For a more contemporary style of action cinema, the ridiculously successful – not to mention just plain ridiculous – Fast & Furious franchise found its billion-dollar niche by thrusting as much testosterone into any given situation and seeing what happens (which is how cars end up being driven out of moving planes and hopping between skyscrapers).
It’s all done with a nod and wink, of course. Modern action cinema is about more than oiled muscles and cracking skulls; it demands personality, and any for ultra-machismo to be counterbalanced with a keen self-awareness of how utterly ludicrous such excessive masculinity really is. Roll all of those things into a giant, hulking bundle and you get Dwayne “The Rock” Johnson, the biggest action star of the modern world.
But in this age of post-modern, tongue-in-cheek action, Liam Neeson’s films are refreshingly po-faced; they take themselves very seriously indeed. Sure, he might crash the odd train, or blow up a building now and again, but the real pleasure of his action movies are something much more simplistic and old school: Liam Neeson having a good old fucking beat-up (as we used to say round our way) with a baddie.
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It’s easy to joke about the geri-action movies and write off Neeson’s born-again action status as a mid-life crisis, but the 65-year-old Neeson is a perfect star for this kind of no-nonsense fare. It’s a middle-aged style of action film. The Commuter even plays on middle-age anxieties: fired from his job, his character has a family to support and two mortgages, while reflecting on missed opportunities and 10 years wasted in a job that’s shit-canned him before he could pick up his pension or gold watch. It’s no wonder that when Vera Farmiga slinks aboard the train and offers him $100,000 for a bit of dodgy detective work, he gets dragged into a life-or-death criminal conspiracy. Cue some decent punch-ups, growly voiced exposition, and the obligatory dangling from a train.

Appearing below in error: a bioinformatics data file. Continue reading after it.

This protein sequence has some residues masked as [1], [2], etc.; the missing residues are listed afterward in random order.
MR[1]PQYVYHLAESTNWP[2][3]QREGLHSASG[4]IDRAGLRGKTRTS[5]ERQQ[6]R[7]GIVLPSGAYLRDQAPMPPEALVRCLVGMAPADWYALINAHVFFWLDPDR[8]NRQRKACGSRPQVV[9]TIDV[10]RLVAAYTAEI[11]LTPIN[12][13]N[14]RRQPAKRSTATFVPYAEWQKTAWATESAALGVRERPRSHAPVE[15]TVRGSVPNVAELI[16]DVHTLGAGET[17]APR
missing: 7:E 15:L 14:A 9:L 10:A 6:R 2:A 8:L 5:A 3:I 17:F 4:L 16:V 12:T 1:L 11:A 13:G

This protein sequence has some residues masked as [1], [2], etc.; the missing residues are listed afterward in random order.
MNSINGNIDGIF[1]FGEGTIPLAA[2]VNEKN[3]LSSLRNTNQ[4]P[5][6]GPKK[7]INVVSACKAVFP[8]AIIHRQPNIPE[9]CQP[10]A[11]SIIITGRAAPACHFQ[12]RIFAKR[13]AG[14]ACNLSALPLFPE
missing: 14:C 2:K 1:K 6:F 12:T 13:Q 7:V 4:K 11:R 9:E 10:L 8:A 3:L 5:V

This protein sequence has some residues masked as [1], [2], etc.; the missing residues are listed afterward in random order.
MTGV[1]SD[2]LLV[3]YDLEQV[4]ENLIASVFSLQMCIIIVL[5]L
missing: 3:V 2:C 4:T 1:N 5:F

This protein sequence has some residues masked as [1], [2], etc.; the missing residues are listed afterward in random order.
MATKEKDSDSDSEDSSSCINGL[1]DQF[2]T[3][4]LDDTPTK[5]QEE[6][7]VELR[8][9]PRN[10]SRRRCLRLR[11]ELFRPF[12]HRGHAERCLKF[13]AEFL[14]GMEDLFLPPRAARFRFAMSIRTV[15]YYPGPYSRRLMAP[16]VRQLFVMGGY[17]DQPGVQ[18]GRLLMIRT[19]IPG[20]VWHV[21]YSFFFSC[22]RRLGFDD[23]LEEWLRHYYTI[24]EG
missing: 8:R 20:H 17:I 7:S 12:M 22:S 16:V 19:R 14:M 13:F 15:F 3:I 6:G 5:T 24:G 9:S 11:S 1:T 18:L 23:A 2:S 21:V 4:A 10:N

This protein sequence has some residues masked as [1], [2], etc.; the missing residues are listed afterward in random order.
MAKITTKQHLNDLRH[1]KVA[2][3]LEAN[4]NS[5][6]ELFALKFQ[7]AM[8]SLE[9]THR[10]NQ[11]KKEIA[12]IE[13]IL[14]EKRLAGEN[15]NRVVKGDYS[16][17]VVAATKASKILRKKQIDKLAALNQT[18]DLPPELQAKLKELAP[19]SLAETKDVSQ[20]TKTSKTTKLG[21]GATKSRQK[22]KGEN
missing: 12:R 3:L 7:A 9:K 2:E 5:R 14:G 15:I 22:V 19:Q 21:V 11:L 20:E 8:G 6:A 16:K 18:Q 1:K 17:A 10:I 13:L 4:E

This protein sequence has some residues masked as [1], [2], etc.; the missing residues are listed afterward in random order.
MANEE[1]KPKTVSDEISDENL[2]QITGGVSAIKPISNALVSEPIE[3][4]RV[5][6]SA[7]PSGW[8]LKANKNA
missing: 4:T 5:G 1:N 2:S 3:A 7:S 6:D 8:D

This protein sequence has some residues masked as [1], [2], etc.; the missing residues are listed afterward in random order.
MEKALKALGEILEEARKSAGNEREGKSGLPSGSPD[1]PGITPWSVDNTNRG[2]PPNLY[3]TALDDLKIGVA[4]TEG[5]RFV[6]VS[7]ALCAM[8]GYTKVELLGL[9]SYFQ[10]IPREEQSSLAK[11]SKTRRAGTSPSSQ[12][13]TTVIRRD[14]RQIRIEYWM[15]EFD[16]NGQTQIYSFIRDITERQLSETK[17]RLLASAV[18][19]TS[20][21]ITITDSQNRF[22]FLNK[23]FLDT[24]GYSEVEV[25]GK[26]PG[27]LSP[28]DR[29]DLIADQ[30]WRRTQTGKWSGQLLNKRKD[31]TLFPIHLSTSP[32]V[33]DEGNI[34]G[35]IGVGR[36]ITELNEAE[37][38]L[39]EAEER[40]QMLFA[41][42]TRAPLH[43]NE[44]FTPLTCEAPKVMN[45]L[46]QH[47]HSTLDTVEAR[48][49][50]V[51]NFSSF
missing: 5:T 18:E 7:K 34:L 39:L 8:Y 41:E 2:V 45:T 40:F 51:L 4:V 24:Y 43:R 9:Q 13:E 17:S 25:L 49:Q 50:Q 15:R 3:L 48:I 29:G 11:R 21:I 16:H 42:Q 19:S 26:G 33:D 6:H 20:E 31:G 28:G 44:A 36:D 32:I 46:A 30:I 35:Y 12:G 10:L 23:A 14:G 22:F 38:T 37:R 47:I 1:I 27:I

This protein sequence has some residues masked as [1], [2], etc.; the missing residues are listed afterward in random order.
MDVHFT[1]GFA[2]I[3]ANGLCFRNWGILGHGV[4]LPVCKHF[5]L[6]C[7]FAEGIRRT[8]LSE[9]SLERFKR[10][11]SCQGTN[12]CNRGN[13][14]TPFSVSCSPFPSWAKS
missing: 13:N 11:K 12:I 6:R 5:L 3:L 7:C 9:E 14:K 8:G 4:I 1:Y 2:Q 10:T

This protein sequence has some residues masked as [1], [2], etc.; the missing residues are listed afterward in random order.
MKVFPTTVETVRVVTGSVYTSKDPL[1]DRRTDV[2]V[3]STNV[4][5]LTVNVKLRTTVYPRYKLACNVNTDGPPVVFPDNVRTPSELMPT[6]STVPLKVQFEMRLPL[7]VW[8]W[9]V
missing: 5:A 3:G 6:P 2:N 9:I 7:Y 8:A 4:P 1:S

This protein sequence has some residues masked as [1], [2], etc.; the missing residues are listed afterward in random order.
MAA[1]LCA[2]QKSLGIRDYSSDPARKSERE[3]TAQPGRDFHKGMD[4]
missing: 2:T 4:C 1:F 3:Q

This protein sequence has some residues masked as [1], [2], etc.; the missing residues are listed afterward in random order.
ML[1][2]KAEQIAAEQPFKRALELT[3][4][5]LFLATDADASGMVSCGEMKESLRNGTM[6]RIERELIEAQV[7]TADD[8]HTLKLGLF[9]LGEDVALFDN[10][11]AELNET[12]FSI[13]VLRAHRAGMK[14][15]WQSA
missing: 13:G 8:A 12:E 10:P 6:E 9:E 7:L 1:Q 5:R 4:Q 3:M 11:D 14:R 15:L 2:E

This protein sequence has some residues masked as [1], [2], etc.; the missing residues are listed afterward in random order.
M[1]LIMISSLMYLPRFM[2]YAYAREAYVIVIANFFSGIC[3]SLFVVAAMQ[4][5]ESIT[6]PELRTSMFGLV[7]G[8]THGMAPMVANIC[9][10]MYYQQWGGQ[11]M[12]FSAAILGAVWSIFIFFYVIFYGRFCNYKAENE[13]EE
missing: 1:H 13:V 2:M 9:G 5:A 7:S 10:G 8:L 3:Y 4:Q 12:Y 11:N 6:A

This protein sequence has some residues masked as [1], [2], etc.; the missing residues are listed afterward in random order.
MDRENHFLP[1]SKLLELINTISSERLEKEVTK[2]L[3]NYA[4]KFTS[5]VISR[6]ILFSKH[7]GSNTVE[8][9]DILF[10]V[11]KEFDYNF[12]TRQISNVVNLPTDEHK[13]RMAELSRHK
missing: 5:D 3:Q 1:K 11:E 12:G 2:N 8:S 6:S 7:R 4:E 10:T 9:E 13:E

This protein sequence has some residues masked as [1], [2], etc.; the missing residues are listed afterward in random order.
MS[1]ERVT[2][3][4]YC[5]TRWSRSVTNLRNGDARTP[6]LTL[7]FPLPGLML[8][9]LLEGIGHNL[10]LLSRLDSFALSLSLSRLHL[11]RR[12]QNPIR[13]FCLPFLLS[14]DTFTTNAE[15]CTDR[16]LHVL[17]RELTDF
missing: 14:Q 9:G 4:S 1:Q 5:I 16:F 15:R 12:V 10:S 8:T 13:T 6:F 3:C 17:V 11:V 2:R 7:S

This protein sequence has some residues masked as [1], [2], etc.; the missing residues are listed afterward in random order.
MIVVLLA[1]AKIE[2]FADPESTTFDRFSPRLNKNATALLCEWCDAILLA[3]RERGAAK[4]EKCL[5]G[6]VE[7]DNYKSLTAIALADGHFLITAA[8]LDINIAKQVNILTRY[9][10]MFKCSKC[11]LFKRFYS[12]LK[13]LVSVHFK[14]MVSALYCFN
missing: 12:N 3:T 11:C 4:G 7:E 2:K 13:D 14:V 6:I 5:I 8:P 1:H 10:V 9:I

The Commuter, like the rest of Neeson’s middle-aged actioners, is a film that calls back to an era when the genre wasn’t lampooning masculinity, but revelling in it.
Not that we necessarily needed a new Die Hard. The old Die Hard was doing just fine until it shat the bed beyond all comprehension with A Good Day To Die Hard AKA Die Hard 5 AKA Die Hard In Russia.
(Some would argue that Die Hard 4 AKA Die Hard On The Internet killed it off, but I’ll defend that film until I’m blue in the face).
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And Bruce Willis could still have kept his spot as the everyman’s favourite action bloke of he hadn’t stopped trying. These days it looks like he can’t be bothered to bend over and pick one of his straight-to-DVD films out of the bargain basket, let alone take on a terrorist ring singlehandedly.
So now we have Liam Neeson, the new Die Hard. Not that his action films are all particularly good. We know he can act – this is Oskar bleedin’ Schindler for Christ’s sake – and there are decent dust-ups, but The Commuter is, like Taken, Unknown, Non-Stop, and Run All Night before it, weighed down by the kind of plotting and dialogue that would make John McClane’s potato-headed son from Die Hard 5 wince.
But it is what it is. And for an old school, middle-aged action movie that’s all it needs to be: Liam Neeson on a train.
The Commuter is in UK cinemas Friday January 19.